- The recovery in equity and commodity prices continued in April helped by reasonable economic data and commentary from central banks that implied interest rates would remain lower for longer
- Oil prices continued to move higher, up another 20% in April. Iron ore prices rose 23% over the month
- China growth figures were reasonably solid
- US economic data was on-balance somewhat mixed, in part due to the stronger US Dollar which has hurt certain industry sectors such as exporters
- Economic data in Europe has been stronger-than-expected, although inflation remains low
- Australian business conditions and employment levels have remained strong, but inflation in early 2016 was very weak
- RBA cuts the cash rate from 2.00% to 1.75%
Developed market equities rose marginally in April helped by cautious commentary from the US Federal Reserve and European Central Bank and reasonable economic data in Europe and China.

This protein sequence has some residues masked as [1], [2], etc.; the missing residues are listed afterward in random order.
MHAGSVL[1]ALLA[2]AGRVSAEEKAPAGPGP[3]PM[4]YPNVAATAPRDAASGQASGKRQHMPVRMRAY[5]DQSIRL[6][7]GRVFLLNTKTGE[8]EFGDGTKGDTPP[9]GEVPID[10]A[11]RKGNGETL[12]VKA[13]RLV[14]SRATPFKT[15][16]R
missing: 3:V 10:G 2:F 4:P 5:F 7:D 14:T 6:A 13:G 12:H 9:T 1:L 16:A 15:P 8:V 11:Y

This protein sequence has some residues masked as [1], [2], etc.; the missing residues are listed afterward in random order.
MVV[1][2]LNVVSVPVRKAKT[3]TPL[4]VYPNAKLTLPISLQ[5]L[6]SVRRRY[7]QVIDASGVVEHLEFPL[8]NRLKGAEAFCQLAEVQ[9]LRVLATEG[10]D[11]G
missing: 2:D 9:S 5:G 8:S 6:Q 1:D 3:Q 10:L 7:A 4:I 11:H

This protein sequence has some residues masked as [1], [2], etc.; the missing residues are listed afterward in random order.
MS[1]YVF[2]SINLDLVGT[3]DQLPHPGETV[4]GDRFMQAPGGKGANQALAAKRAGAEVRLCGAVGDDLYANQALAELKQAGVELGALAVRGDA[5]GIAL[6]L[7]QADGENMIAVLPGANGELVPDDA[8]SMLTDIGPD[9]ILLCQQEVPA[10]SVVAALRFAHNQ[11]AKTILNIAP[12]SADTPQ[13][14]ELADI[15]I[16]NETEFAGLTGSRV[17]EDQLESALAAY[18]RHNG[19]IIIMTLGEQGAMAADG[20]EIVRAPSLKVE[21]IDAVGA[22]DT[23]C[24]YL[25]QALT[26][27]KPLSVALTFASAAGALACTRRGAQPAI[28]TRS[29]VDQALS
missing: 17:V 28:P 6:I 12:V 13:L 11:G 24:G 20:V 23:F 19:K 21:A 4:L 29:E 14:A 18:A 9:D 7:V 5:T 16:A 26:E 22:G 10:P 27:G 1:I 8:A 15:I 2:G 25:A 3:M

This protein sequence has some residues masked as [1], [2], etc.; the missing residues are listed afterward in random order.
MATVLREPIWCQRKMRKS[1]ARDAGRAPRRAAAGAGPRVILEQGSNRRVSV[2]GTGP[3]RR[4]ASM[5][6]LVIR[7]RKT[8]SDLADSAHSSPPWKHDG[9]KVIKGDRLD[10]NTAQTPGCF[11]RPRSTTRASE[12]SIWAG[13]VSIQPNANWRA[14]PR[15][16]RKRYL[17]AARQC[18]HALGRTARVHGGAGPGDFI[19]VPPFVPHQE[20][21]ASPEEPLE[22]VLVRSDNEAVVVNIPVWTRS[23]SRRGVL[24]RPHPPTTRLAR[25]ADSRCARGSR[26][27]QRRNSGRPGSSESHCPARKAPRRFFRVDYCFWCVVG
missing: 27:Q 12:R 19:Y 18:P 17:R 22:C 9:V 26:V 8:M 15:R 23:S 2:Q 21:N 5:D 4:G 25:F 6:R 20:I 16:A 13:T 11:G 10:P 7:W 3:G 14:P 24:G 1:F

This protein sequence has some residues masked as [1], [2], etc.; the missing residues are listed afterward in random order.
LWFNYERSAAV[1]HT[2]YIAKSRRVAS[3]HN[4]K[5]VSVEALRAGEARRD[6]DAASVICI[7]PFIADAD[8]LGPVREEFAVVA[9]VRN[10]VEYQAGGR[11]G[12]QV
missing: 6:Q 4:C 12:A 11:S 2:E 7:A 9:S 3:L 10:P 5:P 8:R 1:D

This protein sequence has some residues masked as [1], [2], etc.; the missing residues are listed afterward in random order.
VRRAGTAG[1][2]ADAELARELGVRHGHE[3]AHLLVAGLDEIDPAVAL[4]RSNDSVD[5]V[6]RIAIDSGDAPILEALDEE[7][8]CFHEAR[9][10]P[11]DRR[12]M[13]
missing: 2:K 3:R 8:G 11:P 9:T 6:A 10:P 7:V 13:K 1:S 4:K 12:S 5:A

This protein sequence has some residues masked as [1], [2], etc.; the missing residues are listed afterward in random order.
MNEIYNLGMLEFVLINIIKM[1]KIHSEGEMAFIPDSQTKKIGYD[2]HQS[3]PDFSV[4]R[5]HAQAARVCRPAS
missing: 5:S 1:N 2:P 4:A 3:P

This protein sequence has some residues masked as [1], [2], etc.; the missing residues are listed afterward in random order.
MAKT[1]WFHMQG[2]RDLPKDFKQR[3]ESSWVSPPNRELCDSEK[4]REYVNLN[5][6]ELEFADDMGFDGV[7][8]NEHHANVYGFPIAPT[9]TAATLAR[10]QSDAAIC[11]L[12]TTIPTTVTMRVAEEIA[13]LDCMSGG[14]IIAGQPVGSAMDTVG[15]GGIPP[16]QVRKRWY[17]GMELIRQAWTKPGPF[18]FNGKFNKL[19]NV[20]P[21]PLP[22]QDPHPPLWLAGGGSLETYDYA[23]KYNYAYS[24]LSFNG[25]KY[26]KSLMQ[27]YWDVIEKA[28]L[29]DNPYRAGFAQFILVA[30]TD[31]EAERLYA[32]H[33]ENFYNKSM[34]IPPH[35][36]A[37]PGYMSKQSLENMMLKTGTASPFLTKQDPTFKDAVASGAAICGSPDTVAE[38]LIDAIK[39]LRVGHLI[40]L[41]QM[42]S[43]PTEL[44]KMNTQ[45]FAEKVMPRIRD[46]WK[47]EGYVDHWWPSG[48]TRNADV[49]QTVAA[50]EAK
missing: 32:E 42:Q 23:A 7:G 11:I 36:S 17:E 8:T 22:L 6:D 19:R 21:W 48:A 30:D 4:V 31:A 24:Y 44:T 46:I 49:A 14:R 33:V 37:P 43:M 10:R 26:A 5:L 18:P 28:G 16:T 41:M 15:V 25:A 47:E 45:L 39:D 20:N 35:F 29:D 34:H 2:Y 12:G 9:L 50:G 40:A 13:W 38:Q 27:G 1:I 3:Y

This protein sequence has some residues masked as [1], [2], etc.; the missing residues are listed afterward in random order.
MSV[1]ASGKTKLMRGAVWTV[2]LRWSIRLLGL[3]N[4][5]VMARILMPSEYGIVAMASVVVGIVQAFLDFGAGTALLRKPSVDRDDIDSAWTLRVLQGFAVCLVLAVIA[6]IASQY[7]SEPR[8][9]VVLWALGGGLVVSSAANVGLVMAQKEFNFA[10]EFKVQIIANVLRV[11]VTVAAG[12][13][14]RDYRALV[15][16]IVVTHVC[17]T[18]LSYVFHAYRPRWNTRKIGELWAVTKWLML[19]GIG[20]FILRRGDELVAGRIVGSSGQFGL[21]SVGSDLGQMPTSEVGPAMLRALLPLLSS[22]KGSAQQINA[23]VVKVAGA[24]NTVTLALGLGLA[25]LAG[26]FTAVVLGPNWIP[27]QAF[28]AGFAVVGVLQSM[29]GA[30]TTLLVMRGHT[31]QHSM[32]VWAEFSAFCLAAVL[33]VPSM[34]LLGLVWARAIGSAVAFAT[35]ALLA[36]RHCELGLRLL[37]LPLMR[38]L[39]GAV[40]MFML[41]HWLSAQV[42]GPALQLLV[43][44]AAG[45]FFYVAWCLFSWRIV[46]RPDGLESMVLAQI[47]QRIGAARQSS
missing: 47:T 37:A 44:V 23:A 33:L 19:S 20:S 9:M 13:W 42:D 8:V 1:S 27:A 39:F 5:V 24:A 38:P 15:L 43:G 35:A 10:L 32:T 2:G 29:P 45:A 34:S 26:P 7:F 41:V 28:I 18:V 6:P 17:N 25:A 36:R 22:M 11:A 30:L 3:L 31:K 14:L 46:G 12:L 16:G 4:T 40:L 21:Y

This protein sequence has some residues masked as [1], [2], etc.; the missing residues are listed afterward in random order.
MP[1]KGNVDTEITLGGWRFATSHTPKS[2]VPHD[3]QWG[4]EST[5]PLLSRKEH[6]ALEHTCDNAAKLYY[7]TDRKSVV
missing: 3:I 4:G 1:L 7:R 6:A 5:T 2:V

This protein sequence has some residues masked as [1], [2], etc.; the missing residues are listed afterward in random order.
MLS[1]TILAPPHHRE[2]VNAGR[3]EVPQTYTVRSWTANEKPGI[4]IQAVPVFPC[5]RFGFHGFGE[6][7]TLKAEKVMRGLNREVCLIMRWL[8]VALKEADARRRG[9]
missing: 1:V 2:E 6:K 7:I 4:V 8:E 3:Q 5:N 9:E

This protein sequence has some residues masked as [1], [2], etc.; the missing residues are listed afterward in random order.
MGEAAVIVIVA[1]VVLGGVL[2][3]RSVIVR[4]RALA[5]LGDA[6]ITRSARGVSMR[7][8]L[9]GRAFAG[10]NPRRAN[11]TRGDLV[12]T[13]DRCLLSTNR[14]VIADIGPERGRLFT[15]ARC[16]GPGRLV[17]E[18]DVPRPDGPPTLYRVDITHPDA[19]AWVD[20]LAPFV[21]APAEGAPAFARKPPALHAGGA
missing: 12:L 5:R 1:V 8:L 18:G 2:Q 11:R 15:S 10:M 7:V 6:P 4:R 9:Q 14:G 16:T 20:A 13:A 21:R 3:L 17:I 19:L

The initial estimate of Gross Domestic Product (GDP) growth in the first quarter of 2016 was a little disappointing with annualised growth of just 0.5%, down from 1.4% in the prior quarter.
First quarter GDP growth came in at 1.6% for the year, which was higher than expected, with the Spanish economy continuing to grow strongly.
GDP growth in the March quarter rose to be 6.7% higher over the past year and there were stronger-than-expected rebounds in industrial production, retail sales and fixed asset investment.
In Japan, deflation pressures continued with the consumer price index falling 0.1% year-on-year in March pointing to deflationary pressures in Japan.
The RBA reduced interest rates from 2.00% to 1.75% at its May meeting and March quarter CPI was much weaker than expected.